However, seeing this bits put together and exposed to the userland with a nice API, and Docker ported (not forked!) to use it, is something else.


Of course, I was instantly curious. How did they do that? The Windows Containers Documentation contains no clue: all you can find is a quick start.


There a couple of videos on presentations done at DockerCon EU 2015 and DockerCon 2016, but documentation is really scarce. Non-existent.

From the videos you understand that, as usual, Windows does not expose in an official way (at least, for now) the primitives needed to create the virtual environment for creating a container, but rather exposes a user-mode DLL with a simplified (and, hopefully, stable) API to create “Compute Systems”. One of the exposed functions is, for example, HcsCreateComputeSystem.


A search in MSDN for vmcompute.dll or, for example, HcsCreateComputeSystem, does reveal nothing… the only documentation is found in a couple of GitHub projects from Microsoft: hcsshim, a shim used by Docker to support Windows Containers by calling into the vmcompute.dll API, and dotnet-computevirtualization, a .NET assembly to access the vmcoumpute.dll API from managed languages.


Once it is documented, this “Compute Systems” API is surely something I want to try out for Pumpkin.


Meanwhile… there is a passage in the presentations and in the official Introducing Docker for Windows Server 2016 that left me with mixed feelings. You cannot use “FROM scratch”  to build your own image; you have to start with a “minimal” windows image.


Currently, Microsoft provides microsoft/windowsservercore or microsoft/nanoserver.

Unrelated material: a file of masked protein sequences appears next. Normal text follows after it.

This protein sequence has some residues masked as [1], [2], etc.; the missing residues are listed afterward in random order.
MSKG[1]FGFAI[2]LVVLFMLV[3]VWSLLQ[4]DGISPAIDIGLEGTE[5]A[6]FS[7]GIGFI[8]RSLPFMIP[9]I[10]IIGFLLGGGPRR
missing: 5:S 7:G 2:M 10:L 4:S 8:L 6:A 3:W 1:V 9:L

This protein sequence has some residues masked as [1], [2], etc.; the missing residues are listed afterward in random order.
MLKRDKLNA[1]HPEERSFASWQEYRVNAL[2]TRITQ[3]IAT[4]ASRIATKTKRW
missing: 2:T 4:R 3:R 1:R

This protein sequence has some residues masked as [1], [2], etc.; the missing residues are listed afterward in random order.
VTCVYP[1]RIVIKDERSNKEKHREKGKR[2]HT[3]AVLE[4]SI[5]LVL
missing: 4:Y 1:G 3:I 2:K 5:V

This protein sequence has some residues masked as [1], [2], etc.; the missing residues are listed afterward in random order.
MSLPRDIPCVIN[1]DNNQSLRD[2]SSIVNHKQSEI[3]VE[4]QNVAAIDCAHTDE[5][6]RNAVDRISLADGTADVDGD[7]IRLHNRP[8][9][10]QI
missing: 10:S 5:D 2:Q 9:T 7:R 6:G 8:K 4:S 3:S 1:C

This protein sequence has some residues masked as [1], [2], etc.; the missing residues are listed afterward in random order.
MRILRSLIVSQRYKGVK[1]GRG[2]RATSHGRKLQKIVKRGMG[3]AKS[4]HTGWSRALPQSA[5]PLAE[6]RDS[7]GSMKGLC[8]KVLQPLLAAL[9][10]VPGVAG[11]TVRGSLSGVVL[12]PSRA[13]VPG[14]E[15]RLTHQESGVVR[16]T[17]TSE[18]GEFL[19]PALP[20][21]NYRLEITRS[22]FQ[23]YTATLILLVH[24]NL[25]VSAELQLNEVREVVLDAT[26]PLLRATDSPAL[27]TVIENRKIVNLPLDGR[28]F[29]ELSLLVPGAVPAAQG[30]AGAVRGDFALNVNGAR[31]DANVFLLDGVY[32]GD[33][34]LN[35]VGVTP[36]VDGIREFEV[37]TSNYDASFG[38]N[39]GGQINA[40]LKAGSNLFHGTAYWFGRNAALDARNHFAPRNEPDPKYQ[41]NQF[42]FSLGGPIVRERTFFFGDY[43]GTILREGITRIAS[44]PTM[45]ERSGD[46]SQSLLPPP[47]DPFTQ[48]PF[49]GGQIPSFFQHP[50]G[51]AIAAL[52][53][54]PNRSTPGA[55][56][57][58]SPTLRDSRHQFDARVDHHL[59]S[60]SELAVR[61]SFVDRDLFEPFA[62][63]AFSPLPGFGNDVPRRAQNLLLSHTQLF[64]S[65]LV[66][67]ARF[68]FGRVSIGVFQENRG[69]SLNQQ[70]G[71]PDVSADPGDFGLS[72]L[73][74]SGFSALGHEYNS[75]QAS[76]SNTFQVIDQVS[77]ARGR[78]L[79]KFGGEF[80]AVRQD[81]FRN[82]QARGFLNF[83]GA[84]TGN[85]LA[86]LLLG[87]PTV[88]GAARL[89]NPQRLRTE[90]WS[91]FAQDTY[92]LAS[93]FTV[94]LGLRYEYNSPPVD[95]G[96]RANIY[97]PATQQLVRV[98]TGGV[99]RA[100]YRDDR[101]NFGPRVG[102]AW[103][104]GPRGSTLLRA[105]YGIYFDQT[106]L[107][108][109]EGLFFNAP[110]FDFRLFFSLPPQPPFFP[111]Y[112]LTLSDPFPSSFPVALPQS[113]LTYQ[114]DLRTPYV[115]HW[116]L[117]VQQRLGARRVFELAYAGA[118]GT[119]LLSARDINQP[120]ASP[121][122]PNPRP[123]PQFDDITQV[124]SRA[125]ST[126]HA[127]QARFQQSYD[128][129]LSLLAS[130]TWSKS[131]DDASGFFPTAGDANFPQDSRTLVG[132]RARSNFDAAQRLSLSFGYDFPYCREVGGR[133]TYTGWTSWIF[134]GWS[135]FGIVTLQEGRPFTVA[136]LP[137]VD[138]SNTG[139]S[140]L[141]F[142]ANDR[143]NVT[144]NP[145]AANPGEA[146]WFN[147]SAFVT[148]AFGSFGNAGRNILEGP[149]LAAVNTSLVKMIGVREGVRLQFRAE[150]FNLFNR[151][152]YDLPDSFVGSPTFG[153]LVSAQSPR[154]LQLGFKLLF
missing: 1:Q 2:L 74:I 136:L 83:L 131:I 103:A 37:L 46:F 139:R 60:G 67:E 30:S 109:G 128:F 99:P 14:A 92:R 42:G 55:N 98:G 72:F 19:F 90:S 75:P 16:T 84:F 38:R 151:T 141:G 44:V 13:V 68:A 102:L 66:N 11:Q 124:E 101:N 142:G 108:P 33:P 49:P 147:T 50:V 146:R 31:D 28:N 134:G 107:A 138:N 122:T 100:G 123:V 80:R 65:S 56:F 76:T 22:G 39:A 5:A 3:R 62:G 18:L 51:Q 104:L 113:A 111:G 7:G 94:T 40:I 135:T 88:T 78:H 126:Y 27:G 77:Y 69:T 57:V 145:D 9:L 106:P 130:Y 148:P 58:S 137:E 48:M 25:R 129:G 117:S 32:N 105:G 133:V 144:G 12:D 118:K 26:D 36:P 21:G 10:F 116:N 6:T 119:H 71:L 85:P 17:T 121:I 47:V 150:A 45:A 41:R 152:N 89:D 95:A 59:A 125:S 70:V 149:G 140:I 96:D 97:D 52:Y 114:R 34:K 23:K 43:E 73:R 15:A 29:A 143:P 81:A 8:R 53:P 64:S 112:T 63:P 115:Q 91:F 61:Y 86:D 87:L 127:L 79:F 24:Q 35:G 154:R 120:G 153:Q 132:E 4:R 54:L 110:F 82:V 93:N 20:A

The Windows Server Core image comes with a mostly complete userland with the processes and DLLs found on a standard Windows Server Core install.  This image is very convenient: any Windows server software will run on it without modification, but it takes 10GB of disk space! The other base layer option is Nano Server, a new and very minimal Windows version with a pared-down Windows API. The API is not complete, but porting should be easy and it is less than 300MB.

But why do I need at least a 300MB image? The point of containers is to share the kernel of the host, isn’t it?


The explanation is buried in one of the DockerCon presentations, and it makes a lot of sense: the Win32 API is exposed to Windows programs through DLLs, not directly as syscalls.

(Note: I will call it the “Win32 API” even on x64, because there really isn’t any “Win64” API: it is the same! Just look at the names of the libraries: kernel32, gdi32, user32, …)


Of course, internally those DLLs will make syscalls to transition to kernel mode (sort of, more on this later), but the surface you program against in Windows is through user mode DLLs.

What really hit me is the sheer number of “basic” components required by Windows nowadays. I started to program using the Win32 API when there were only 3 of these DLLs. OK, 4 if you count advapi32.dll.